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Call for Papers: Special Issue on Visual Governance in Migration

Co-editors Anna Triandafyllidou, Chair, CERC Migration, and Alice Massari, Marie Curie Global Fellow, invite proposals to participate in a special issue proposal on visual governance in migration to be submitted to the Journal of Immigrant & Refugee Studies (external link) 

In today’s public discourse, images have assumed a pivotal role, a significance that has only grown with the increasing prominence of social media platforms. Images possess a unique ability to transcend language barriers, swiftly convey complex ideas and emotions, encapsulate narratives, and elicit strong emotional responses, rendering information more accessible and engaging. In today's fast-paced world of social media, where concise, visually appealing content reigns supreme, both real and fake images have become the primary currency of online communication. As the saying goes, "a picture is worth a thousand words." Images have become not just common but often indispensable elements of communication on virtually every topic. Particularly, subjects of global significance have been widely represented through a diverse array of images, whether it's overcrowded migrant boats, starving polar bears on melting glaciers, or infographics displaying the latest COVID-19 mortality rates, all of which have gone viral.

As images continue to play an increasingly vital role in communication and political discourse, various strands of scholarly research from diverse perspectives have contemplated the intersection of images and international politics, since authors have started to reflect on the role that media had in influencing foreign policy decision-making, the so-called CNN effect (Strobel, 1996; Robinson, 1999; Livingston, 2011). In the early 2000s, with a seminal intervention, Bleiker called for increased attention to the role that images were playing in international Relations, given their crucial role in offering specific representations of socio-political events. Since then, the significance of visual representation in global affairs has received some attention from scholars who have looked at the role played in world politics by iconic images (Hansen, 2015), and the emotions elicited by particular photographs (Adler-Nissen et al., 2020).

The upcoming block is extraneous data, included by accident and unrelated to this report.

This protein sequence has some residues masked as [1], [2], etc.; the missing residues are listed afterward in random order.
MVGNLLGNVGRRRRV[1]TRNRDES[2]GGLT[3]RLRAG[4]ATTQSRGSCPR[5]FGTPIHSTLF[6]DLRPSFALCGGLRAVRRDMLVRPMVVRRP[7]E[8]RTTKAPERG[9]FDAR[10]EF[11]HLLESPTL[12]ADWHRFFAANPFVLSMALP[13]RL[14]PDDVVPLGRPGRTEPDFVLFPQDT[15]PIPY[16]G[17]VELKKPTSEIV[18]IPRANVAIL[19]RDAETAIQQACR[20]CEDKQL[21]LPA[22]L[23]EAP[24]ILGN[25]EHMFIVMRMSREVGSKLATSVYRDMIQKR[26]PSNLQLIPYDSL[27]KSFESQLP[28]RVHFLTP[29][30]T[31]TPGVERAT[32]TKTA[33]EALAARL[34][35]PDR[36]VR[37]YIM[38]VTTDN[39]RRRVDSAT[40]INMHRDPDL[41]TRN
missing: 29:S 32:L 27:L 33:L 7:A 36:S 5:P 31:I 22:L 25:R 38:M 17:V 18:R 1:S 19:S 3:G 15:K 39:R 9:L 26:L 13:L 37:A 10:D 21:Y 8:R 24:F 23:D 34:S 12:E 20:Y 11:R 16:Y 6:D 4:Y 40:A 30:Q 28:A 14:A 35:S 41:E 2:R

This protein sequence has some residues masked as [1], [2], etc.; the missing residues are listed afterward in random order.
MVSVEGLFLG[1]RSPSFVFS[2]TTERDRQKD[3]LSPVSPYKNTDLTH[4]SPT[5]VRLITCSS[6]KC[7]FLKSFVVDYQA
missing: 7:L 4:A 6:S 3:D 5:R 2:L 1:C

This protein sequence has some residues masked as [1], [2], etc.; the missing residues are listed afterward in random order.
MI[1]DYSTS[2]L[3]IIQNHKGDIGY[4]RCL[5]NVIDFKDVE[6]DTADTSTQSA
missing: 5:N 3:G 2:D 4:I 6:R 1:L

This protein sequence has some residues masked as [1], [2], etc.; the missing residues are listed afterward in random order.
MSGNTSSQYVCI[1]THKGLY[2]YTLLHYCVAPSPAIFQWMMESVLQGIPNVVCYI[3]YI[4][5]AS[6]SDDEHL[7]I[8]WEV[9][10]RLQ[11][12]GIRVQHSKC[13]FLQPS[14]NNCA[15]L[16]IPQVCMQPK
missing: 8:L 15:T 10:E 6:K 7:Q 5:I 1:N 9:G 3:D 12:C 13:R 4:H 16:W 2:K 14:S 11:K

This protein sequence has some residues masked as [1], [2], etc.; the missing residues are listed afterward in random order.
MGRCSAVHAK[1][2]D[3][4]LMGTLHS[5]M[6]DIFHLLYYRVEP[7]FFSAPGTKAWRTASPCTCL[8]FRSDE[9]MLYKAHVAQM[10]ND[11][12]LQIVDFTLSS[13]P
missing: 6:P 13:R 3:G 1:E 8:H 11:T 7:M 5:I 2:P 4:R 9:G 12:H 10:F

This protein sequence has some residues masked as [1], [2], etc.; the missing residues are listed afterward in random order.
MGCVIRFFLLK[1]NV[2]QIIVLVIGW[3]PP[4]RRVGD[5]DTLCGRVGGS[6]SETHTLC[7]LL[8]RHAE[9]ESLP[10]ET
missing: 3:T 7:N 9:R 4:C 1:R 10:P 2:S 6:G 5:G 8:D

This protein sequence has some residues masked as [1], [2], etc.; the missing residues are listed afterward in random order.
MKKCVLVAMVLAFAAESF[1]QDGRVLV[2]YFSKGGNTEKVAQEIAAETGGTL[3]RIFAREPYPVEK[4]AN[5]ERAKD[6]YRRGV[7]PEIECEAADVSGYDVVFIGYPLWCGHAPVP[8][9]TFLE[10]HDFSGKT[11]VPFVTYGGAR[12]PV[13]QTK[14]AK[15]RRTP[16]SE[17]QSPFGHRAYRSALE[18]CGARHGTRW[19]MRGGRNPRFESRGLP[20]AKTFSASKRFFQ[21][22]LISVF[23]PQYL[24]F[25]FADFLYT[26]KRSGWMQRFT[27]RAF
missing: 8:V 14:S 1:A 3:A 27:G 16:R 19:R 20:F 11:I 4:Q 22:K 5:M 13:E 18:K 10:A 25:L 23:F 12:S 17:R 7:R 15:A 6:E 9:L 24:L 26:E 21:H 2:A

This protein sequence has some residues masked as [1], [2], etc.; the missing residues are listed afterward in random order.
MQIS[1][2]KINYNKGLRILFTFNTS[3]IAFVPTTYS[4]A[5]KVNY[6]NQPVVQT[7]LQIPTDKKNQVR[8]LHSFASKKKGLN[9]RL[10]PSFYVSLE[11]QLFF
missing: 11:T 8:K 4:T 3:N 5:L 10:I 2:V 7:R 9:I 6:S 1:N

With the increased prominence that the topic of migration has acquired over the last two decades, a growing of scholarship has started focusing on the study of how specific visual representations of displacement contributed to shaping the public understanding of migration dynamics. Among others, studies have investigated the media’s role in shaping the “migration crisis” narrative (Chouliaraki & Stolic, 2017), the military-humanitarian visual politics of operations in the Mediterranean Sea (Musarò, 2017), challenged the convergence of humanitarian and policing visual framing (Franko, 2021). However, despite extremely important contributions, the role of images in the broader context of governance dynamics, especially in the realm of migration governance, remains largely under-theorized. This special issue will seek to address this gap by looking at the role of images in migration governance by addressing two main sets of questions. The first is more analytical in nature and asks what the role of visual communication in governance is today. The question that arises is whether and how such instant connectivity shapes the governance landscape.